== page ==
Most importantly, it's a test of persistence. That is something I still possess. I've met lots of people who are better than me at every other thing I'm good at. I have never met anyone who's better than me at not giving up. I am pretty sure I'm world-class at that one. If there's something I really, really want, and there's no reason to quit beyond that it's hard and giving up would provide quick gratification at the cost of the thing I really, really want, I have never quit.

The Barkley intrigues me for an odd motivation mentioned in the film: people run it because it's something they can fail at. It's a challenge for people who've never failed at certain things, and so don't know what their limits really are. The flip side is that maybe, if they can find a thing they could fail at, they'll be able to know for sure that they are limitless.

Is there anything that could make me think, "This is miserable, I know I'll get something I really, really want if I keep going, I'm physically capable of doing so and no harm will come to me if I do, but I'd rather give up and get some sleep?" And then actually make me give up, rather than have that thought and keep going?

I don't know, because nothing ever has. Not even this entire last year and a half, which as some of you know has been as tough as the Barkley but nowhere near as fun, and which often made me very seriously consider giving up. But I haven't.

So if I could, for all senses of could, I'd run the Barkley. I would probably spend the entire time limit wandering lost around the very first loop, like this guy:

Julian is a “virgin,” one of fifteen newbies who will do their damndest to finish a loop. He has managed to escape the designation of “sacrificial virgin,” officially applied to the virgin each year (usually the least experienced ultra-runner) whom Laz has deemed most likely to fail in a spectacular fashion—to get lost for so long, perhaps, that he manages to beat Dan Baglione’s course record for slowest pace. At the age of seventy-five, in 2006, Baglione managed two miles in thirty-two hours. Something to do with an unscrewed flashlight cap, an unexpected creek.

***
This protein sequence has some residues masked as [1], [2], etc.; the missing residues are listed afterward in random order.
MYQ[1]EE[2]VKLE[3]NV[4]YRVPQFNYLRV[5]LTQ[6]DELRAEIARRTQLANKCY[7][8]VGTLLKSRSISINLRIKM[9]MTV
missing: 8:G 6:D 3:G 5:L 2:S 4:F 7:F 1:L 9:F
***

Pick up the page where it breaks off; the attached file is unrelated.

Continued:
That is great. It's such a magnificent failure that it loops around into success. He may have only got two miles, but he kept at it for thirty-two hours. I respect the hell out of that.

I think I could match that level of sheer stubbornness.

If that's true, I'd like to know it. I'd like to find out if it is true. And I like to do difficult things because they're difficult as long as they're also in some weird sense fun, and unlike, say, climbing Mount Everest, the Barkley sounds both extraordinarily difficult and fun for certain weird values of fun that include most of it being painful and miserable. (I don't know if there are two groups of people, those who do difficult things because they're difficult and those who don't, but there are definitely two groups of people, those for whom the last clause of that sentence makes sense and those for whom it doesn't.)

So here is what I ask you: if you could (assume that for all senses of could, you at least could have gotten in and had some sort of shot) would you do the Barkley? Why or why not?

If you wouldn't have done that specifically, is there some specific difficult thing - climbing a mountain, doing boot camp, taking the bar exam - that you haven't done or couldn't do in real life, but have imagined doing? What is it? Would you do it if you could? Why?
rydra_wong: Text: "Your body is a battleground" over photo of 19th-C strongwoman. (body -- battleground)

From: [personal profile] rydra_wong

I dunno: maybe its a hazard of being arts-raised and actually avoiding most sports because they seemed to have a zero-sum value system where if you weren't winning, you weren't worth much.